We looked for a long time waiting for the right time in our schedule to be able to buy and use the trailer. We thought we had our sights set on a 25FB (front bed), but after visiting the dealer, decided the 19' was perfect for us. Our decision was reinforced by visiting the dealer and 'trying' one out. We bought our trailer from Patrick at Colonial Airstream in Lakewood, NJ. We had a very good idea of what we wanted and Patrick was responsive to our questions and made the whole transaction a pleasure. But, we had spent many hours on this forum listening and reading, and a lot of time on the airstream site making sure we understood as much as we could about the things that might matter to us, so actually going out and getting the trailer with the dealer's help was all good. For example, we live in Florida so knew we wanted the complete awning package, and we also preferred the microwave versus the oven, liked the International model ...

Oh, and traveling a distance to shop or buy is pretty standard. Some dealers will have the model you want, some dealers have good reputations, some are easy and knowledgeable... The dealer in Alachua has a good reputation but didn't have the trailer we wanted. Don't be in a hurry and don't be hurried.

We hadn't been camping in decades but had spent time sailing on a small boat in the 80s, so small is ok. We found going with the trailer nothing short of luxurious in comparison. We like to keep things to a minimum and like the way all the systems in the trailer work and have been designed. It was very worth it to us and hopefully your experience will be as good. Oh and yes, a well maintained trailer can go any distance you want.

Oh, and, yes our 2016 has bluetooth and has speakers both over the dinette and over the bed. Hope that helps abit. The forum is a good place to read. Search using the Google custom search; works best. Best of luck to you.
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Old 12-04-2016, 02:08 PM   #5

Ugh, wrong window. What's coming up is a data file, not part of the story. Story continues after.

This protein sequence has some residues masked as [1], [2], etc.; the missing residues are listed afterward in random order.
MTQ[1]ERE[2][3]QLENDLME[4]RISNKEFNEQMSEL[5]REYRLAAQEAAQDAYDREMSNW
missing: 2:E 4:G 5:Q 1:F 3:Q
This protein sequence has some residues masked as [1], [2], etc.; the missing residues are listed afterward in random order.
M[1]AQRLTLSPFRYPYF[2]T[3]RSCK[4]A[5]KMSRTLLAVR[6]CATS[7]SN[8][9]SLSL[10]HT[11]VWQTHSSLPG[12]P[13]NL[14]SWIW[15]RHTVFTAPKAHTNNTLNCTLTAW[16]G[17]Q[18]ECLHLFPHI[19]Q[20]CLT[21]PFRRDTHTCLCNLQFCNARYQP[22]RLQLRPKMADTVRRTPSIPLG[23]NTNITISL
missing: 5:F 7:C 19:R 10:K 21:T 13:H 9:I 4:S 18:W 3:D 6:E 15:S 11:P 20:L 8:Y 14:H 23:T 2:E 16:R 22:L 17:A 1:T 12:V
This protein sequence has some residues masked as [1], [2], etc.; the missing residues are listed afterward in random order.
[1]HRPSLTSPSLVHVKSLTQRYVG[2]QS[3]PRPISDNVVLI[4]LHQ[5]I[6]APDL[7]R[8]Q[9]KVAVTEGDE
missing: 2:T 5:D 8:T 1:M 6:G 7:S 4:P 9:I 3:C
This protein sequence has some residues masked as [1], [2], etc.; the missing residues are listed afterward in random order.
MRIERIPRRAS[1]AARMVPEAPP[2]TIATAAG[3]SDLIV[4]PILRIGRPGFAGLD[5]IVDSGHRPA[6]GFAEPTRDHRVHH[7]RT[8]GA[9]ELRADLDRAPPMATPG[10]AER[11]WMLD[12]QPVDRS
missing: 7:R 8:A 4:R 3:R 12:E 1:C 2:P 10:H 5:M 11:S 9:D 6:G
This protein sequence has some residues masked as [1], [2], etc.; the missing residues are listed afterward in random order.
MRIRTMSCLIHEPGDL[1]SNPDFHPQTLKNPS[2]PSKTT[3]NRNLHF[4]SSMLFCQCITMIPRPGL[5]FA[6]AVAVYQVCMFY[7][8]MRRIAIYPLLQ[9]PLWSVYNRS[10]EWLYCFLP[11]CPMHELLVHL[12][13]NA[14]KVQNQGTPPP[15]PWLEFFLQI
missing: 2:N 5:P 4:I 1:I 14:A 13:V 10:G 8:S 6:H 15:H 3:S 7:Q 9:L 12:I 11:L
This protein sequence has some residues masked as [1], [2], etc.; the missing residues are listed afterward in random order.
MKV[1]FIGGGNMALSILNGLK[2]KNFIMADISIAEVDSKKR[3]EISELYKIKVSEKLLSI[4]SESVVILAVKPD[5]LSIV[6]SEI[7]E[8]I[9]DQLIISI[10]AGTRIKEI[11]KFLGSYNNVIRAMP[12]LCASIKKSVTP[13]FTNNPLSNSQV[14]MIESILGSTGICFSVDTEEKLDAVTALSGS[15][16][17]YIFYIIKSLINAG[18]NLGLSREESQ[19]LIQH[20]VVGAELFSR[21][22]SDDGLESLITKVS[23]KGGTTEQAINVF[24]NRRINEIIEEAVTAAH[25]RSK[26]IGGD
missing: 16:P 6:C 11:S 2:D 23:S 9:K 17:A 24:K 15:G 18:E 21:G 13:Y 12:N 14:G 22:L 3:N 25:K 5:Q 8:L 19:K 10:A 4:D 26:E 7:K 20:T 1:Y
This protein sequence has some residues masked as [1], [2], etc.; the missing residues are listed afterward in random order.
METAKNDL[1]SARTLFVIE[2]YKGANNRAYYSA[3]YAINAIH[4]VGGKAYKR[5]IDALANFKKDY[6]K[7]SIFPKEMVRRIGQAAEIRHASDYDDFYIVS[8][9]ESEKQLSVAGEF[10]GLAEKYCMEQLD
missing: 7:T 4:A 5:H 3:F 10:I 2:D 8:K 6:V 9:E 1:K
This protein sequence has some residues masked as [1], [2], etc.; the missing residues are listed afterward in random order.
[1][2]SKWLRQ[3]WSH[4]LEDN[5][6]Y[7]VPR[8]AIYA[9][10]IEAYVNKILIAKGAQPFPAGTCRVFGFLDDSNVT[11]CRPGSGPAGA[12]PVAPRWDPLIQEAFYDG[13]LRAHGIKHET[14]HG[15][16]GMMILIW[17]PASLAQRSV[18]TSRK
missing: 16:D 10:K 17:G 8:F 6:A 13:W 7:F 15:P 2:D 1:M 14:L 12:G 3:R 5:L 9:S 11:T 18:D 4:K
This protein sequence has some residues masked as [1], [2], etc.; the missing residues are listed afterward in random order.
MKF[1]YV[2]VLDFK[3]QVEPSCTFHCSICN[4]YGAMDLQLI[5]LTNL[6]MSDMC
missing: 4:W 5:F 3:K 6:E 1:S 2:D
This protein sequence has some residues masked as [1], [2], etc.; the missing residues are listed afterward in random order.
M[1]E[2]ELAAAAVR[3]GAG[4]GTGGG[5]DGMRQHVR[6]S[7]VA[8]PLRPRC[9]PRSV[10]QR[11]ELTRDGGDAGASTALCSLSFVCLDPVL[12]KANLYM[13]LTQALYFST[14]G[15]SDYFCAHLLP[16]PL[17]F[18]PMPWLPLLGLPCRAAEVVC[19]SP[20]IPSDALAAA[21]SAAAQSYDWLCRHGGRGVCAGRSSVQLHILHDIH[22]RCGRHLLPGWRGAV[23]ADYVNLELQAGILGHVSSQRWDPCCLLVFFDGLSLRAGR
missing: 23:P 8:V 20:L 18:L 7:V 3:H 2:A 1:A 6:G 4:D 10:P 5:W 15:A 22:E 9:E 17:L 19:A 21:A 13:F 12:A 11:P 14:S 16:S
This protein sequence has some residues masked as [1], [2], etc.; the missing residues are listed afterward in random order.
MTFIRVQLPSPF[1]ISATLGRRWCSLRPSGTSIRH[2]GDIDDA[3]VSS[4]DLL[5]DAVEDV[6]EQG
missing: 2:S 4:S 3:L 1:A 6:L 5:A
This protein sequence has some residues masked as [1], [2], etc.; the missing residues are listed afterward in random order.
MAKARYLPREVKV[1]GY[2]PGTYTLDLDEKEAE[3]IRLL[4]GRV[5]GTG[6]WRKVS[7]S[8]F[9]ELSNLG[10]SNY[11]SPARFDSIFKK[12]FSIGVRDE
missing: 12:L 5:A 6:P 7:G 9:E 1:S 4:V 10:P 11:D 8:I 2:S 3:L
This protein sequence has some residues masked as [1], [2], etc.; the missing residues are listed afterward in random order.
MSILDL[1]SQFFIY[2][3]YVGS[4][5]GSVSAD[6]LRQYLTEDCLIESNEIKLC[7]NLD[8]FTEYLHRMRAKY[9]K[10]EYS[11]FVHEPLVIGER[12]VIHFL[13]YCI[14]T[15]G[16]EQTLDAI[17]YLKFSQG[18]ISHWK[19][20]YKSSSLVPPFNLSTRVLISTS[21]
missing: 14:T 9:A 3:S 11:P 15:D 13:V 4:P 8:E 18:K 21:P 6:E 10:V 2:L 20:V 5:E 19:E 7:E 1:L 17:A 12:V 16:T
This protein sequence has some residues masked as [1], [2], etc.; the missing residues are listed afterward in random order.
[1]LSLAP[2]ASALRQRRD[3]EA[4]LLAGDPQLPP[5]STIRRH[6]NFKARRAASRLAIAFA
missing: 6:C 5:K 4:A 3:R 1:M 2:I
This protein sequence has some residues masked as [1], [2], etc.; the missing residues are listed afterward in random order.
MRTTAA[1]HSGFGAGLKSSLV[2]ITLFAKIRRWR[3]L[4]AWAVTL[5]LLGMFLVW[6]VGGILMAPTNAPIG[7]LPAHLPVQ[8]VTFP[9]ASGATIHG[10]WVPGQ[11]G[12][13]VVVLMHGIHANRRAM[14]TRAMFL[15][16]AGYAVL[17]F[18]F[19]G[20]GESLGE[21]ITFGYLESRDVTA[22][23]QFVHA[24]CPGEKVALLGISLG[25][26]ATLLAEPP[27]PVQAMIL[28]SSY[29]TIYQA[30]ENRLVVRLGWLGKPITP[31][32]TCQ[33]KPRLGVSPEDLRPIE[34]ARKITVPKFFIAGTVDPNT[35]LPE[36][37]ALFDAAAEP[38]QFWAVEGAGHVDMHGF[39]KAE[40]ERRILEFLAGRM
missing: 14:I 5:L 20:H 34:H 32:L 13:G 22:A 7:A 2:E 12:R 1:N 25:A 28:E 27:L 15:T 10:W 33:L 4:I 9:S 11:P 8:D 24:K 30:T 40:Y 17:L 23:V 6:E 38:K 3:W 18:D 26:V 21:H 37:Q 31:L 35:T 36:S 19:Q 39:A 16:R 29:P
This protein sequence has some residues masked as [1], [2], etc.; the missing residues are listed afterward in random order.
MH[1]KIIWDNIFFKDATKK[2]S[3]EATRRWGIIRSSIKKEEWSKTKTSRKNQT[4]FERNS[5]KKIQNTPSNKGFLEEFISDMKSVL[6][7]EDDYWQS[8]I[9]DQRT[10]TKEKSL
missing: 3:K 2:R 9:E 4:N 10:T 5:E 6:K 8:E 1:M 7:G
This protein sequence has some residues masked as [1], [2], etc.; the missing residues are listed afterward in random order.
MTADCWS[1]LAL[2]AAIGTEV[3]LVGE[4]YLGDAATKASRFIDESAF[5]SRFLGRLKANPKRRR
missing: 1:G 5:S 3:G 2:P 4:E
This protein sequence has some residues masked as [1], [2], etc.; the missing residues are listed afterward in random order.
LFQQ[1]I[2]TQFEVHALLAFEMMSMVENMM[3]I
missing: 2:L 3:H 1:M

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Congratulations on you upcoming retirement.

To address some of your questions:

"Bambi" has come to mean any Airstream trailer with a singe axle.

So there are several options.

The most standard traditional airstream line (read, least fancy and lower price point) are the Sports. Bambi Sports come in a 16 and 22 foot options. The 16 has a wet bath, which means that the bathroom itself becomes the shower. The 16 also only has 1 waste water tank that holds water from the sink, shower drain, and toilet. The 16 foot has a narrow bed (48 inches)

The Sport 22 (which I have, so know a lot about it) has a regular bath (sometimes called dry bath) with a toilet, sink, and freestanding shower. Bambi sport 22 has a larger bed compared to other bambis, at 54 wide. Both bambi sports are intentionally designed to be lighter weight and lower cost. They lack some features found on other airstreams, both to save weight and cost. Chief among these are the style of the windows, and the lack of a rear bumper.

The other 2 traditional airstream bambis come in 19 foot and 20 foot. Flying cloud is the most common design level, but some years and some models will also come in different trim levels that cost more and look different. These models have the same type of windows and bumpers found on larger airstreams. They both have fairly narrow beds (48 inches).